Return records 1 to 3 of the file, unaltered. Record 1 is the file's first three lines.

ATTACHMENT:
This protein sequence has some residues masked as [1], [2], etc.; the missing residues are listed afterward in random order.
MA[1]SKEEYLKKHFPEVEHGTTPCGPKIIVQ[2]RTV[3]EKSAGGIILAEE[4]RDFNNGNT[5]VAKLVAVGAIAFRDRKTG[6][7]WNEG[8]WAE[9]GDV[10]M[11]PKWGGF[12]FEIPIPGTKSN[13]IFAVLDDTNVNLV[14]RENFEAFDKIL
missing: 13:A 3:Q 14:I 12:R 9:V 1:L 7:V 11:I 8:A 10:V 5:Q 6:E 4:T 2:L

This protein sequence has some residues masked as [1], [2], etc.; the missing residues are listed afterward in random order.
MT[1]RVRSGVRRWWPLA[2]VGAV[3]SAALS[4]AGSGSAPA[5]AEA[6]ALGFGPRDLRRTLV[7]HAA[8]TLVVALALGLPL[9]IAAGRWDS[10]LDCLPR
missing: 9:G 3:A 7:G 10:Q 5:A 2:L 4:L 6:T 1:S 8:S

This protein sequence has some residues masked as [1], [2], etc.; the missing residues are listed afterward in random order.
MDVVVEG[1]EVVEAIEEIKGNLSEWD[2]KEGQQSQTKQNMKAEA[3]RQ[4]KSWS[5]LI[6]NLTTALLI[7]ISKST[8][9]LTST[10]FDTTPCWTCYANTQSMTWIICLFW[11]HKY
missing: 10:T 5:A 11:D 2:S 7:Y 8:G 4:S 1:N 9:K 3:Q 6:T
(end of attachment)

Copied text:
This protein sequence has some residues masked as [1], [2], etc.; the missing residues are listed afterward in random order.
MA[1]SKEEYLKKHFPEVEHGTTPCGPKIIVQ[2]RTV[3]EKSAGGIILAEE[4]RDFNNGNT[5]VAKLVAVGAIAFRDRKTG[6][7]WNEG[8]WAE[9]GDV[10]M[11]PKWGGF[12]FEIPIPGTKSN[13]IFAVLDDTNVNLV[14]RENFEAFDKIL
missing: 13:A 3:Q 14:I 12:R 9:V 1:L 7:V 11:I 8:A 10:V 5:Q 6:E 4:T 2:L

This protein sequence has some residues masked as [1], [2], etc.; the missing residues are listed afterward in random order.
MT[1]RVRSGVRRWWPLA[2]VGAV[3]SAALS[4]AGSGSAPA[5]AEA[6]ALGFGPRDLRRTLV[7]HAA[8]TLVVALALGLPL[9]IAAGRWDS[10]LDCLPR
missing: 9:G 3:A 7:G 10:Q 5:A 2:L 4:L 6:T 1:S 8:S

This protein sequence has some residues masked as [1], [2], etc.; the missing residues are listed afterward in random order.
MDVVVEG[1]EVVEAIEEIKGNLSEWD[2]KEGQQSQTKQNMKAEA[3]RQ[4]KSWS[5]LI[6]NLTTALLI[7]ISKST[8][9]LTST[10]FDTTPCWTCYANTQSMTWIICLFW[11]HKY
missing: 10:T 5:A 11:D 2:S 7:Y 8:G 4:S 1:N 9:K 3:Q 6:T